3. An Argive, the son of Mnasiades, descended from an illustrious family at Argos, came over to the court of the Egyptian monarch Ptolemy Philopator, just before his campaign against Antiochus III., in B. C. 217. Polycrates was of great service in drilling and encouraging the Egyptian troops, and he commanded the cavalry on the left wing at the battle of Raphia, in B. C. 217, in which Antiochus was defeated, and which secured to Ptolemy the provinces of Coele-Syria, Phoenicia, and Palestine. Although Polycrates was still young he was second to no one, says Polybius, in the king's court, and was accordingly appointed by Ptolemy governor of Cyprus.
The duties of this office he discharged with the utmost fidelity and integrity ; he secured the island for Ptolemy Epiphanes, the infant son and successor of Philopator, and on his return to Alexandria about B. C. 196, he brought with him a considerable sum of money for the use of the monarch.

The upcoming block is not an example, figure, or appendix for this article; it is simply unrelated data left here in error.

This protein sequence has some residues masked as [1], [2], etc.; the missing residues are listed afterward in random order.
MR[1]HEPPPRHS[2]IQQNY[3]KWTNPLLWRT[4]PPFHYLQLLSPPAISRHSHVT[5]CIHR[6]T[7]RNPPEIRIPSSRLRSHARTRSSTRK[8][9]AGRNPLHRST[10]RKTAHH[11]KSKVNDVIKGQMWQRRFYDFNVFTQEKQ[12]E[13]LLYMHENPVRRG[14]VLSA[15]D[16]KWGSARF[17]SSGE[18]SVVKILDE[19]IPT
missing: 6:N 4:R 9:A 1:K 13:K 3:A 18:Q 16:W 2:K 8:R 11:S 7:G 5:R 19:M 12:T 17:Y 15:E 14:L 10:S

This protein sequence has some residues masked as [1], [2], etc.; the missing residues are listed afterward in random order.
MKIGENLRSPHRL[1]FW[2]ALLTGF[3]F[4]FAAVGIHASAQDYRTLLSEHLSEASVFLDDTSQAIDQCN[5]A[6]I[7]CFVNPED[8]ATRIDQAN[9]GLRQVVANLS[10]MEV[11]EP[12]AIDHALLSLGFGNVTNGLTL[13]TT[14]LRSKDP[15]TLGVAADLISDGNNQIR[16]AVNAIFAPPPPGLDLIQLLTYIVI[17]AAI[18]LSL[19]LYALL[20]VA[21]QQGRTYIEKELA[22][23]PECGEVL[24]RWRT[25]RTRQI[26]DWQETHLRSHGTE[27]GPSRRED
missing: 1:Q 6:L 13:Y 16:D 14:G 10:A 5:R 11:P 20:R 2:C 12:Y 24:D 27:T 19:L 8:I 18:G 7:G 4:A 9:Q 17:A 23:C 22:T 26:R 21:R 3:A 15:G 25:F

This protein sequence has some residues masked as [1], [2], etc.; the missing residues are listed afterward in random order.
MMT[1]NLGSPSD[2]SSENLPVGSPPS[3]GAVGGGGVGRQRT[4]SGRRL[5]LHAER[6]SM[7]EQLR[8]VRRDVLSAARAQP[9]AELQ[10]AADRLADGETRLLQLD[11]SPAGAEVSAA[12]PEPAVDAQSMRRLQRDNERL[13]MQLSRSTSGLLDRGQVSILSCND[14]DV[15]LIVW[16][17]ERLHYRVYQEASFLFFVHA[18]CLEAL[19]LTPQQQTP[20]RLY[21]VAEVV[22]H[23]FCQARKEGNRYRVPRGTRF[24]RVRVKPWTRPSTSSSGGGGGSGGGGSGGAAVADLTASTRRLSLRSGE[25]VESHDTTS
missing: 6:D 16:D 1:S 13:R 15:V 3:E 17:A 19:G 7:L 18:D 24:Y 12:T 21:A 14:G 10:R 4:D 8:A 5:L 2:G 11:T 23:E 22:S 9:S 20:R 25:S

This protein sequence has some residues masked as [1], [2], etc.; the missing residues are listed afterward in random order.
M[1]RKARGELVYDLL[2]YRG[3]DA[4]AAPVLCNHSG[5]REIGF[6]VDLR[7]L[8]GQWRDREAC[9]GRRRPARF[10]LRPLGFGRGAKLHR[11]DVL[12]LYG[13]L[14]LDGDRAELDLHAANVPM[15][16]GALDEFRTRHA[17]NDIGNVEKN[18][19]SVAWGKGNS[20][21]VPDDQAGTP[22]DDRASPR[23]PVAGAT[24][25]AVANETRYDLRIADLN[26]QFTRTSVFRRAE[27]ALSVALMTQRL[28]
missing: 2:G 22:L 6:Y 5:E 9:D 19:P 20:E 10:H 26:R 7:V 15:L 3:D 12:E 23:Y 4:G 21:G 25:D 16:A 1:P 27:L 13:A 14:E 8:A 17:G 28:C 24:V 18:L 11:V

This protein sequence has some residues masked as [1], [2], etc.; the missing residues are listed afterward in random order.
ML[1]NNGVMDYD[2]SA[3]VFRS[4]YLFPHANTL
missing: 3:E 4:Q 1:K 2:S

He was received at Alexandria with great applause, and forthwith obtained great power in the kingdom; but as he advanced in years, his character changed for the worse, and he indulged in every kind of vice and wickedness. We are ignorant of his subsequent career, in consequence of the loss of the later books of Polybius ; but we learn from a fragment of the historian that it was through his evil advice that Ptolemy took no part in military affairs, although he had reached the age of twenty-five. (Plb. 5.64